Players who have multi-position qualification are the best ones to go after for the bench spots because they can cover multiple guys getting hurt throughout the season. A guy like Jose Reyes who will qualify at 2B, SS, and 3B is very handy given the injury history of the Mets regulars over the past few years. Matt Adams, now with the Nationals, fits at OF and 1B, also handy given the volatility at both those positions throughout the season. That being said, the vast majority of players that land on the DL are pitchers. Starters and relievers alike, but clearly starters bring more fantasy value overall. Sticking in the NL East for the moment, Noah Syndergaard, Matt Harvey, Zack Wheeler, Jeurys Familia, Robert Gsellman, Seth Lugo, Josh Smoker, Steven Matz, Max Scherzer, Joe Ross, Stephen Strasburg, Koda Glover, Ryan Madson, Shawn Kelley, Enny Romero, Sammy Solis, Jerad Eickhoff, Vince Velasquez, Aaron Nola, Clay Buchholz, Joaquin Benoit, Zach Eflin, Jeanmar Gomez and that list doesn’t even include the Marlins or Braves which add another 23 pitchers to that list. Getting the picture?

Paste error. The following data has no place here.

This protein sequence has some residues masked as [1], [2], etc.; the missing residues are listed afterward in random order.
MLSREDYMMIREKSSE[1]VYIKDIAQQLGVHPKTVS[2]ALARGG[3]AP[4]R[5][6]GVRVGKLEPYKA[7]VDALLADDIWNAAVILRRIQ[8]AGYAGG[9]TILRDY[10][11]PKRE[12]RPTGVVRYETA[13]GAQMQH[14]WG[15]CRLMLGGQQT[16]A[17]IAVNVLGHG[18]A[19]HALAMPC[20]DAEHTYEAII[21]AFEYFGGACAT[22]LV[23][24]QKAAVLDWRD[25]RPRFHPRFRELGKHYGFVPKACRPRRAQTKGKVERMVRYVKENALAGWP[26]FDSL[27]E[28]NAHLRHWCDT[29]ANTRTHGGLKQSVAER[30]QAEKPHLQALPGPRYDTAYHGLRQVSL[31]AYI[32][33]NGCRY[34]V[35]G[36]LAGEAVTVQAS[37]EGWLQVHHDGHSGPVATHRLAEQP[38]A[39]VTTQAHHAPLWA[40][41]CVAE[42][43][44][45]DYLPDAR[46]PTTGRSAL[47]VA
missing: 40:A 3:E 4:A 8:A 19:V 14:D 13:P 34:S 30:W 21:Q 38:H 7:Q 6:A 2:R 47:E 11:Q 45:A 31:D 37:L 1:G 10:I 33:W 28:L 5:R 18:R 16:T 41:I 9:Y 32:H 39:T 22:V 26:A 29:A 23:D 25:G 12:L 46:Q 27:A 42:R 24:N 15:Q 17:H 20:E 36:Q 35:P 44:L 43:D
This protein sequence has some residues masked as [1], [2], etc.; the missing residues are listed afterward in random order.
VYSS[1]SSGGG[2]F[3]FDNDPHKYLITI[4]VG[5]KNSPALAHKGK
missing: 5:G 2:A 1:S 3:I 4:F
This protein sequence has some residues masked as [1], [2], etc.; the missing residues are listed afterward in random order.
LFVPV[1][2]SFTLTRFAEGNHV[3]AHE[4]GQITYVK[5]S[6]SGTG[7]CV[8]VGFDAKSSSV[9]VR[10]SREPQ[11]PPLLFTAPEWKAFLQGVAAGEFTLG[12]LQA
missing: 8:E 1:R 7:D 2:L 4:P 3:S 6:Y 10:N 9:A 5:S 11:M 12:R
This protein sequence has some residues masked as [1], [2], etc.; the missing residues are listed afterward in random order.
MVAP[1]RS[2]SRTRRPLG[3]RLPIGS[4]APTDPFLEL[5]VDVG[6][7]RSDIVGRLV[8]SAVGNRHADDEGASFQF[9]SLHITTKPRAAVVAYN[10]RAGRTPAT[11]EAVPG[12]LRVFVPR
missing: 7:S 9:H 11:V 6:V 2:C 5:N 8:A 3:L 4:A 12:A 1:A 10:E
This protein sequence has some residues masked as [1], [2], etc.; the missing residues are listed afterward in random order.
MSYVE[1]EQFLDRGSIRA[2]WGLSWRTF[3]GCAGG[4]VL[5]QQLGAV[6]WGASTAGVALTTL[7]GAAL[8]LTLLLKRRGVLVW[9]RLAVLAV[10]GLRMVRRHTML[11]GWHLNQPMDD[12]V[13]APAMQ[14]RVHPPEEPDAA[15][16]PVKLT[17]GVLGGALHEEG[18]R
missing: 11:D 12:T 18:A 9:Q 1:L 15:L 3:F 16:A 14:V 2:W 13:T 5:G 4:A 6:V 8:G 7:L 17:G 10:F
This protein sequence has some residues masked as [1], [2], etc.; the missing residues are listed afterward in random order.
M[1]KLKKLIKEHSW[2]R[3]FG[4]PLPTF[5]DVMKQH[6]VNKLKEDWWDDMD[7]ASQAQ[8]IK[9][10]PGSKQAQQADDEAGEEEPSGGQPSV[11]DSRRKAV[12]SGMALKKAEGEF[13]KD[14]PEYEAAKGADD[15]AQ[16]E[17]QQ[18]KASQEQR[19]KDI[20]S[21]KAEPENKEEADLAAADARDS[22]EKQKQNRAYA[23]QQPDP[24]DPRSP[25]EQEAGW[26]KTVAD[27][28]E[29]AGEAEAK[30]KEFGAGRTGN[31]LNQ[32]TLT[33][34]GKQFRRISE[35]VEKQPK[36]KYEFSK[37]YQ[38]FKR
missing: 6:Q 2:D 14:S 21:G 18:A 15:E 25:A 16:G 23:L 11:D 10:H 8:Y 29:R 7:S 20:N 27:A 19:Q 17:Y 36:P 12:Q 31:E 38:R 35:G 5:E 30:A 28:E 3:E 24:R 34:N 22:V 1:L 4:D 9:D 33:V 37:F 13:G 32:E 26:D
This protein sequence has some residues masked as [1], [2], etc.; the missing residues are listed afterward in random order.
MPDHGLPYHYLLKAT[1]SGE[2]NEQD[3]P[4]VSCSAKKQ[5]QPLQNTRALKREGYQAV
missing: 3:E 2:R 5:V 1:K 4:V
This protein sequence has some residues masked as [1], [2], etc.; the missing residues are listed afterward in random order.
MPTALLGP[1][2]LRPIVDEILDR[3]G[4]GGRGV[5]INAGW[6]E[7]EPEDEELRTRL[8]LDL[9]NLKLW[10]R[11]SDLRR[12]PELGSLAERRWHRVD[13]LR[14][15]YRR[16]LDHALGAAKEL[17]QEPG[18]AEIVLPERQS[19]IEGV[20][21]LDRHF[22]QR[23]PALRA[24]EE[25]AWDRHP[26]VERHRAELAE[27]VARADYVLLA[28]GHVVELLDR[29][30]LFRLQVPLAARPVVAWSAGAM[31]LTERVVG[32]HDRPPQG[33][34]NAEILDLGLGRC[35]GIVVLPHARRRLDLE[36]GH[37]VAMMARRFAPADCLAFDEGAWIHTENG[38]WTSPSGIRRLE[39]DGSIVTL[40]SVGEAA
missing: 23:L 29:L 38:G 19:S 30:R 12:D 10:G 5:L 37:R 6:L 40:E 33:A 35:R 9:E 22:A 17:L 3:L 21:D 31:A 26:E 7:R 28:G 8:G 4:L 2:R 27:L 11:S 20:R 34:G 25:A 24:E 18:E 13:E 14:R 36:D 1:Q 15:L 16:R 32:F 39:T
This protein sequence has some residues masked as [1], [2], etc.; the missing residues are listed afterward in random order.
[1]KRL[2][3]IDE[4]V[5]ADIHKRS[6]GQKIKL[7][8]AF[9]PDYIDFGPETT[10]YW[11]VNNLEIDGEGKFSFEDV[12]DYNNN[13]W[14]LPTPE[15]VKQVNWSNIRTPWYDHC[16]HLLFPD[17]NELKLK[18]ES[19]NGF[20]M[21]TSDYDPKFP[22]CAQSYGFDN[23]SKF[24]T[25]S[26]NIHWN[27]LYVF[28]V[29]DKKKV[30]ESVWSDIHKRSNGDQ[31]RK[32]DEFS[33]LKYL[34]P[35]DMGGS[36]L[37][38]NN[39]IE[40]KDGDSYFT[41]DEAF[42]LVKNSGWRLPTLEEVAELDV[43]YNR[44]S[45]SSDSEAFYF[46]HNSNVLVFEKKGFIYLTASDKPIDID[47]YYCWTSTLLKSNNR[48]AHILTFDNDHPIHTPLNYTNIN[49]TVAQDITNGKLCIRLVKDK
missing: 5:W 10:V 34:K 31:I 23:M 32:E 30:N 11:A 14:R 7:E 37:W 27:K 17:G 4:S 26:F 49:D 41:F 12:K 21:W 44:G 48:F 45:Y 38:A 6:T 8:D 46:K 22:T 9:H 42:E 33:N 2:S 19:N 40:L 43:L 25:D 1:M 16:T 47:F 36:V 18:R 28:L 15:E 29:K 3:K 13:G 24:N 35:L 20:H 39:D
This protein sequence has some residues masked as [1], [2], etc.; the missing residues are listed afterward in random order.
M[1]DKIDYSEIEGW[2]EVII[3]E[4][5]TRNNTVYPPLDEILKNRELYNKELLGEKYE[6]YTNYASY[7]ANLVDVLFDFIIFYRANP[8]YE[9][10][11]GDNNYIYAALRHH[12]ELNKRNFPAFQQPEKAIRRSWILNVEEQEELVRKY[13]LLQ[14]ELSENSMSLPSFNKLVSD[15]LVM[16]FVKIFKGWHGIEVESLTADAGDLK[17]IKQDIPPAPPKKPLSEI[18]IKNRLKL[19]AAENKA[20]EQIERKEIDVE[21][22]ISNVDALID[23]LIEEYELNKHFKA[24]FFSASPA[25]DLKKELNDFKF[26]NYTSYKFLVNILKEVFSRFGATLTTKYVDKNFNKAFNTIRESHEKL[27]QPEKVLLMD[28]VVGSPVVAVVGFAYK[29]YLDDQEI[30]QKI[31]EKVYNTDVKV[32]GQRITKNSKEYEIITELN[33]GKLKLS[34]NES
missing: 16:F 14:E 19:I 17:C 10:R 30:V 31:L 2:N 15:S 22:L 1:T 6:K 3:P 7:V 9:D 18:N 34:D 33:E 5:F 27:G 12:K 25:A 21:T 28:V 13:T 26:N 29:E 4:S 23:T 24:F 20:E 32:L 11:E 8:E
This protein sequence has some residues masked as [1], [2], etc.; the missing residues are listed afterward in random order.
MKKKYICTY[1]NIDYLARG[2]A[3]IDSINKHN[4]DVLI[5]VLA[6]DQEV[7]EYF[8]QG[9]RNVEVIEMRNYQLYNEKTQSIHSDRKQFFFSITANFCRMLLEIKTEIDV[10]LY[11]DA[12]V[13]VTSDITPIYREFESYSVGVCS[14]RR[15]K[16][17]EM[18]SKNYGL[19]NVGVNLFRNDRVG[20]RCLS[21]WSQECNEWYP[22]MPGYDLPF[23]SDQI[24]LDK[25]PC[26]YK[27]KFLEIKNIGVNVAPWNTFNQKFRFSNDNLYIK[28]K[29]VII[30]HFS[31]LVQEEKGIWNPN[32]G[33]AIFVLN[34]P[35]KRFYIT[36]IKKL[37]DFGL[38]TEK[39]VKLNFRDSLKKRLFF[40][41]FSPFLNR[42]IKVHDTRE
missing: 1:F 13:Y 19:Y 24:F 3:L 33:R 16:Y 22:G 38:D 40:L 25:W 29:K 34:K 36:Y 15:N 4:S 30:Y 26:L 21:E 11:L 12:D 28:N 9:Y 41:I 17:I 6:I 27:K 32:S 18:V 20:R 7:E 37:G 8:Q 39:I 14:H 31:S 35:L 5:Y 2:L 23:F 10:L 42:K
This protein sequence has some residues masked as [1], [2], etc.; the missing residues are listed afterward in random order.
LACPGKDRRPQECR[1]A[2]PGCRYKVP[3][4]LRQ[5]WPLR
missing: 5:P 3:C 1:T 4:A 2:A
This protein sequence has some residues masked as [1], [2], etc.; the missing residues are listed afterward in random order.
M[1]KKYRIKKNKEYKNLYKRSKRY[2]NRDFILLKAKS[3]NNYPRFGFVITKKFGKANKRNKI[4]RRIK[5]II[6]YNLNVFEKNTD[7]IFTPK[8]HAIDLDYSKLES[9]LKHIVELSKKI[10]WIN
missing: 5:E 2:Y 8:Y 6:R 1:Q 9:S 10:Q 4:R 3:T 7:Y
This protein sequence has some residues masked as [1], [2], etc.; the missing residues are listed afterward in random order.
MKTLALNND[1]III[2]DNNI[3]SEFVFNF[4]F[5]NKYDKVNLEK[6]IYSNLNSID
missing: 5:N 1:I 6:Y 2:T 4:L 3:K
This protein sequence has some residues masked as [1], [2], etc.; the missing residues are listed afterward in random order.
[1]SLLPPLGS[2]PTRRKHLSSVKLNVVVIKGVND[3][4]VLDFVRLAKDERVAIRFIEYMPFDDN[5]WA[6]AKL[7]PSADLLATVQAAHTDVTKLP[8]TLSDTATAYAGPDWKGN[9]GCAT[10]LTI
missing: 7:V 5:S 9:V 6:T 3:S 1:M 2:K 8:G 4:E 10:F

Lots and lots of pitching depth is needed to compete for the season, and yes most leagues allow for waiver pickups but you may not want to leave it to chance to get the guy you really want. More teams are going with six-man rotations to start the year and that makes more pitchers available and with a decent amount of fantasy value. Taking long relievers and middle relievers is more relevant than ever with that many pitchers hitting the DL and again needing production from every roster spot and even relievers produce more than an injured starter.

Bob Lung presents the facts and figures on why drafting Rookies can be can very RISKY in the early rounds! You can follow or respond to him on Twitter at @bob_lung.